Armfield was born in Denton, near Manchester, on 21 September 1935.
During the Second World War, his family moved to Blackpool and it would be there that he spent his entire football career.
READ MORE: Jimmy Armfield - his England career
READ MORE: Jimmy Armfield: The manager
Growing up playing football in the streets and on the beach, he only played rugby at school and had never played on a proper football pitch until he went along to a junior trial match at Blackpool where, playing on the wing, he scored four goals.
Having impressed the club officials, Armfield turned his back on the chance to go to university and signed for Blackpool in 1954.
By the time he made his debut, in an away game against Portsmouth just after Christmas, he had been converted into a right back.
READ MORE: Jimmy Armfield: The early days
He struggled in his first game and had to wait until the 1955-56 season to become a firstteam regular but would go on to be an almost permanent fixture in the side for more than 15 years.
Armfield's first full season saw Blackpool finish as runners-up in the First Division, a position which they have never matched, although they were a massive 11 points behind champions Manchester United.
With the legendary Stanley Matthews playing in front of him, he took advantage of the tendency of opposing teams to double mark the right-winger to get forward far more than full backs were expected to do.
Initially criticised by his manager, his style was eventually accepted and he became known as one of the first overlapping full-backs.
Throughout the early years of Armfield's career, Blackpool were a regular fixture in the top half of the league table without seriously challenging for the title, coming closest to a major honour when they reached the quarter-final of the FA Cup in 1958-59.
Having been a regular in the England under-23 team for a couple of years, he was selected for the full national team for the first time in May 1959, making his debut in a 2-0 defeat to Brazil at the Maracanã.
Upon his retirement, Armfield turned his hand to some media work where he gained plaudits for his co-commentary working for BBC Radio 5Live.
He also worked as a journalist with the Daily Express from 1979 to 1991 and also spent some time working in The Gazette’s office.
He combined his summarising work with a role with the Football Association that included him recruiting both Terry Venables and Glenn Hoddle to manage England.
Venables took the national team to the semi-finals of Euro 96, Hoddle to the second round at the World Cup in 1998.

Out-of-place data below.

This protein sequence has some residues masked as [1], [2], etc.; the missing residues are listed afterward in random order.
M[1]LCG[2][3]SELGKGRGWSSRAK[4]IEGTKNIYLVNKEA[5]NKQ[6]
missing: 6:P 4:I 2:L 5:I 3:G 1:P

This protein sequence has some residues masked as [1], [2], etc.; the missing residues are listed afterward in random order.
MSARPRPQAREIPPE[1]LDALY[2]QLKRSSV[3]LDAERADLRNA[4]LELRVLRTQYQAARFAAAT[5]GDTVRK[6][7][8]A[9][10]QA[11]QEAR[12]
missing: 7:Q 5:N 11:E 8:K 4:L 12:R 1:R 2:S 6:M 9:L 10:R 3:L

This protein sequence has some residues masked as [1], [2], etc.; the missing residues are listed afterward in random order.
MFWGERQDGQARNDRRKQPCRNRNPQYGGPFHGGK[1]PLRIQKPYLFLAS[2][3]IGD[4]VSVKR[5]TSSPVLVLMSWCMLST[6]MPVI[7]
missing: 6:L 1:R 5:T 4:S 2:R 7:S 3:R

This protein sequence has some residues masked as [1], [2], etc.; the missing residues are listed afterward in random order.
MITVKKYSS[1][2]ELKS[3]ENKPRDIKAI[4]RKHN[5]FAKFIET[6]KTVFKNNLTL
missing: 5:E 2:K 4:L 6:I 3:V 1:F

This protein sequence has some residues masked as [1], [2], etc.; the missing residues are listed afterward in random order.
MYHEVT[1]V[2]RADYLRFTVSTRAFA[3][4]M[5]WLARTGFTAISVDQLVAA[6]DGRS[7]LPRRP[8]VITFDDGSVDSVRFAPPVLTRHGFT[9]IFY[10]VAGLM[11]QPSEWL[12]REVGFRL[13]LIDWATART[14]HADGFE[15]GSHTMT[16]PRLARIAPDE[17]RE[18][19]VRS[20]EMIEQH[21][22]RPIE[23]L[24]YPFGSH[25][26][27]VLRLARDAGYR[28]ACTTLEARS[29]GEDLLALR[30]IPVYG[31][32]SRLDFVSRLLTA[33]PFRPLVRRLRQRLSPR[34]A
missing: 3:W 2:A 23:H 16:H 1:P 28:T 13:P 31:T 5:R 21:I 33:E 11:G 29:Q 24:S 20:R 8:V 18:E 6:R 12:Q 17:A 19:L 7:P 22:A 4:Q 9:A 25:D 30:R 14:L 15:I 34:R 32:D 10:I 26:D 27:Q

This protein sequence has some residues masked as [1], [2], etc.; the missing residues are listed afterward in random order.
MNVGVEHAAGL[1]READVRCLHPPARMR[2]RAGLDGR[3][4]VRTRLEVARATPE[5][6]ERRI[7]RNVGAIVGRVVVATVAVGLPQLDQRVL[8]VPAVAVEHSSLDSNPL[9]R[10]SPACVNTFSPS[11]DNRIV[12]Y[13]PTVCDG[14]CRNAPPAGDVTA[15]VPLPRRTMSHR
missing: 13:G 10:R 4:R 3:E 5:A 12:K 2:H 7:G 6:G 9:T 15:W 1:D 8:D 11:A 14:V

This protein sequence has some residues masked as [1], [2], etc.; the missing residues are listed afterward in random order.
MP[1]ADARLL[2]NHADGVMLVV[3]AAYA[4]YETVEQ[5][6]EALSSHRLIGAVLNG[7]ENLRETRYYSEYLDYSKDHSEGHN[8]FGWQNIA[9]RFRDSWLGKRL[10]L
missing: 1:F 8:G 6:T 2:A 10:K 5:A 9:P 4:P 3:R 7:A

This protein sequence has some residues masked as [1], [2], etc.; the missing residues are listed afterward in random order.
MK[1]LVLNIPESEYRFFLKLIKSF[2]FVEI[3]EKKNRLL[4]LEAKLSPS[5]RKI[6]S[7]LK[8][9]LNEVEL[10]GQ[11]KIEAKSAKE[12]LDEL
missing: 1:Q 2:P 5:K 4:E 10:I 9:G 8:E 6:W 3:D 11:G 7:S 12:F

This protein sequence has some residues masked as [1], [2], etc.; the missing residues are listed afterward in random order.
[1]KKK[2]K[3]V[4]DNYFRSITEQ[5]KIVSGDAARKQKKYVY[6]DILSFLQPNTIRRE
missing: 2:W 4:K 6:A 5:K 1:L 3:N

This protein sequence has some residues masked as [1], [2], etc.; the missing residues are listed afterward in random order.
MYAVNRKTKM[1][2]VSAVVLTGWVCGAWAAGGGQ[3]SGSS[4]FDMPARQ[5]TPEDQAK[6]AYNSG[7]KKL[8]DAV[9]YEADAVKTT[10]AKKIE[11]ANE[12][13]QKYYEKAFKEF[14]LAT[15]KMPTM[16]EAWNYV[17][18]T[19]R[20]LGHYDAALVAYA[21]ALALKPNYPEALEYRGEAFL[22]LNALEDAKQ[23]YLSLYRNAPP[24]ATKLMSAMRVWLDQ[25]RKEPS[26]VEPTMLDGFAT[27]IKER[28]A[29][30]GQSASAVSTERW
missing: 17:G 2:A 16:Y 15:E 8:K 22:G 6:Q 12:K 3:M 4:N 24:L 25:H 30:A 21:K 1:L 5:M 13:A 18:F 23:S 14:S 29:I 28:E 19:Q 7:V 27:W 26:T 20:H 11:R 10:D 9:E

Armfield said: "I remember going to a commentary at Grimsby. A few people came round the van when I got out. I asked what they thought of Venables as a possible England manager.
To a man they all said: "Great."; I did that at two or three different grounds and it was always the same.
"A few people at the FA were not that keen on Venables and when it came to the vote I was the one who really stood up for him.
"We should have won Euro 96, we were the best team.
"I'd had a phone call telling me that I'd better go down to London because they were not going to keep Terry.
"Not long after Euro 96 we had a World Cup qualifier and needed someone. I needed to get on my bike quick. I went to see FA boss Graham Kelly and he told me to go and find someone.
"I had a word with Alex Ferguson but he was not interested. Glenn wasn't doing anything, he'd been a manager, he was keen on coaching.
"I met him in a car park, told him that I'd recommend him if he wanted to do it.
"I said to both of them that if there is anything untoward we should know about it, that we might as well get it out in the open. If there is anything the media will find it, it won't need to get Scotland Yard out.
"They both told me there was nothing to worry about."
For much of his later life, Armfield remained in Blackpool where he was the organist at his local church for over 30 years.
In 2001, he was made a Lay Cannon at Blackburn Cathedral and he has served as Deputy Lieutenant of the County Palatine of Lancashire in 2004 and in 2005-06 he served as the High Sheriff of Lancashire, a position which dates back to 1160AD - an honour bestowed by the Queen in her position as Duke of Lancaster.